- Over 1700 individuals received free medication to address healthcare needs, while about 1300 individuals received vital Covid-19 vaccinations
- The doctor-patient ratio in Kenya is about 1:10,000, against the World Health Organisation (WHO) recommendation of 1: 1,000.
A medical campaign dubbed Afya Mashinani Initiative by Jubilee Health Insurance reached over 5,000 people over the weekend.
This community-focused programme, aims at extending accessible healthcare services to underserved populations by delivering essential medical services, education, and other healthcare support.
During the week-long activation, which included a free medical camp held in partnership with The Aga Khan University Hospital, a total of over 3,000 participants attended, seeking medical consultations, screenings, and health assessments.
The insurance firm says that the overwhelming response in Naivasha and Nakuru showcases the pressing need for accessible and affordable healthcare in the region.
Over 1700 individuals received free medication to address their immediate healthcare needs, while about 1300 individuals received vital Covid-19 vaccinations, contributing to the ongoing efforts to combat the pandemic and protect the community.
"We are thrilled with the results and impact achieved through the Afya Mashinani Drive," said Njeri Jomo, CEO of Jubilee Health Insurance.
"The success of the Afya Mashinani Drive is a testament to the collaboration between Jubilee Health Insurance, The Aga Khan University Hospital, Nairobi, and other stakeholders, as well as the dedication of healthcare professionals, volunteers, and community leaders who contributed to the initiative's success.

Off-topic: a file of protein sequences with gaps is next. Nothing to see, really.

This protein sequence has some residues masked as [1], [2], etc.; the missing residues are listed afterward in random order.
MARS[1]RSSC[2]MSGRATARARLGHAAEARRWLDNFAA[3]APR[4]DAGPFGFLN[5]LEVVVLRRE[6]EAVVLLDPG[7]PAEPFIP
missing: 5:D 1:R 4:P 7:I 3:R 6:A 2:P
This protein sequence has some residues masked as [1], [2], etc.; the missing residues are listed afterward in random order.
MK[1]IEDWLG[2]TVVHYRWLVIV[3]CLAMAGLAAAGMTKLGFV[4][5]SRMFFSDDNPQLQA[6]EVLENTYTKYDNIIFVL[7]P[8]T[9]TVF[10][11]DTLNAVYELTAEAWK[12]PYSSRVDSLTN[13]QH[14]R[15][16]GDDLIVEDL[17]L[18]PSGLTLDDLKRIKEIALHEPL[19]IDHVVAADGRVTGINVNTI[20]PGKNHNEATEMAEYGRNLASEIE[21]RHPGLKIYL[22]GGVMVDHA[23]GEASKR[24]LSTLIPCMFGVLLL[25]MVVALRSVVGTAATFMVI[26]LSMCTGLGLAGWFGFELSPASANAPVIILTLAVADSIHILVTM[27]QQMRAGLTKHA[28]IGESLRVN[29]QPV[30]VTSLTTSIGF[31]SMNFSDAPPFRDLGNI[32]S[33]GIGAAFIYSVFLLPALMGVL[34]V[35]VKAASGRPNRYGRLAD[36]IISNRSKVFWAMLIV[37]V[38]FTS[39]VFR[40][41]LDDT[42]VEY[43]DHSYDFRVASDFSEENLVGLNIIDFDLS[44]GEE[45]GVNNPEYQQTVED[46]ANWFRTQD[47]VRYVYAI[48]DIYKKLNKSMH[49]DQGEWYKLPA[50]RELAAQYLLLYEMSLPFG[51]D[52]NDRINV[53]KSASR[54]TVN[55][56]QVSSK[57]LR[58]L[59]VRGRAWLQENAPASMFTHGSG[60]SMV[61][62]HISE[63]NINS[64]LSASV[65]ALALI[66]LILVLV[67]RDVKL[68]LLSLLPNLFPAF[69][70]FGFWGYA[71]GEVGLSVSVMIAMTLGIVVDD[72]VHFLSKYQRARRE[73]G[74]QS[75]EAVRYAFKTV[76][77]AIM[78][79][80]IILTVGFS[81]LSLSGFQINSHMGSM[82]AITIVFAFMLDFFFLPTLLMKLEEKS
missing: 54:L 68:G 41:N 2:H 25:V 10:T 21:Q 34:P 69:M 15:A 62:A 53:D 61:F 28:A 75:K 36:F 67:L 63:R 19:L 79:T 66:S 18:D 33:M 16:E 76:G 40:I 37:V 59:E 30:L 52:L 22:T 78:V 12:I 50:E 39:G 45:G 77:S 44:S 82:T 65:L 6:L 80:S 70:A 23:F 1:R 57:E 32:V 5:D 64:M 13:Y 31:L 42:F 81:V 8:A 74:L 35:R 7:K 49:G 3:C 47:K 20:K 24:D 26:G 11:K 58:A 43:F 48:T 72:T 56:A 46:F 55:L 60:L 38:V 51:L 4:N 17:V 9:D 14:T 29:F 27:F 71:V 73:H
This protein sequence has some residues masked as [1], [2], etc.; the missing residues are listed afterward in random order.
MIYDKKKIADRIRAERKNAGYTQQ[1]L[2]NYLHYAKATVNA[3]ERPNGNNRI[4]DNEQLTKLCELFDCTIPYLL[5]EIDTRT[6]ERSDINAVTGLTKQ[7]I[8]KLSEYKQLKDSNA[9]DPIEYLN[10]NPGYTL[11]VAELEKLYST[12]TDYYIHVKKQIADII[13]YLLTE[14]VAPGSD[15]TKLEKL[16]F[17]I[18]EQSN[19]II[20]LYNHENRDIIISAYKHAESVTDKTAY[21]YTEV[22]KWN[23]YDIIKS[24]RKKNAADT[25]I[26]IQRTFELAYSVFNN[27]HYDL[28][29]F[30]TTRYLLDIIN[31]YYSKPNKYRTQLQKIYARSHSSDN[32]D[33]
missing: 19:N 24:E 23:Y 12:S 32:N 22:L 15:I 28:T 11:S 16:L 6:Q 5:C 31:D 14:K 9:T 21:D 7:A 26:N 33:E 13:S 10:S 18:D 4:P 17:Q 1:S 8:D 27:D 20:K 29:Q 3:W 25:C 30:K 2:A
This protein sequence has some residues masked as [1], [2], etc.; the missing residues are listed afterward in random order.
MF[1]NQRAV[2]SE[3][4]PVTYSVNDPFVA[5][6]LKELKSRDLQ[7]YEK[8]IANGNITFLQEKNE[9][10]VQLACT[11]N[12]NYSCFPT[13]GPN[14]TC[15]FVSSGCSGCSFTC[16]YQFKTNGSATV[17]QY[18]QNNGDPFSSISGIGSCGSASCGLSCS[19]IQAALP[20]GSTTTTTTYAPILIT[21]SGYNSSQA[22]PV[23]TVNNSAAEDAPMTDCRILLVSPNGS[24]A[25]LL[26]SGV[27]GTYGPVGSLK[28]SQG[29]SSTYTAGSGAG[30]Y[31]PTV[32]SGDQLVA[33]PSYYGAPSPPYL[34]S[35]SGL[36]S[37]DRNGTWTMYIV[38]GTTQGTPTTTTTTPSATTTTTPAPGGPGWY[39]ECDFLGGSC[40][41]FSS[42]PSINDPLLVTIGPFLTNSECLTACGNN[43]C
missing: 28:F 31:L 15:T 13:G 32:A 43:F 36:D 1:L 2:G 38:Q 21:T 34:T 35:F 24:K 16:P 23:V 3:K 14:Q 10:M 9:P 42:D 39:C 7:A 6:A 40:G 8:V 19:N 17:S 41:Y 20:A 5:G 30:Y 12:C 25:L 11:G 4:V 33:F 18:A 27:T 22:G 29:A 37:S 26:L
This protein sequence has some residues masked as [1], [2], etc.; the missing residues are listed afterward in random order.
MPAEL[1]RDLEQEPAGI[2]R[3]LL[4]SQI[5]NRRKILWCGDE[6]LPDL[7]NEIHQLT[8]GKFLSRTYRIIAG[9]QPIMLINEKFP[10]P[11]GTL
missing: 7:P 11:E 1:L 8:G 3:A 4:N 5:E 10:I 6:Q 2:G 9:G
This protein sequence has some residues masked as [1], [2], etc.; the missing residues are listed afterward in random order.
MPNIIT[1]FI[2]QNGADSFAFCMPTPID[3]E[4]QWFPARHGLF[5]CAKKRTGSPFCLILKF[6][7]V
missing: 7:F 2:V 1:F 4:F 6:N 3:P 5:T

This transformative healthcare campaign aligns with the government's agenda of ensuring equitable healthcare services reach even the most remote regions.
By addressing healthcare disparities and empowering communities through education and outreach, the firm continues to make a positive impact on the lives of individuals and families in Kenya.
Kenya continues to struggle to hit a global healthcare goal, with close to a quarter of the country's population lacking such services.
The doctor-patient ratio in Kenya is about 1:10,000, against the World Health Organisation (WHO) recommendation of 1: 1,000.
The health facilities are owned by the government of Kenya (41 per cent), by non-governmental organizations (15 per cent), and 43 per cent are owned by private businesses.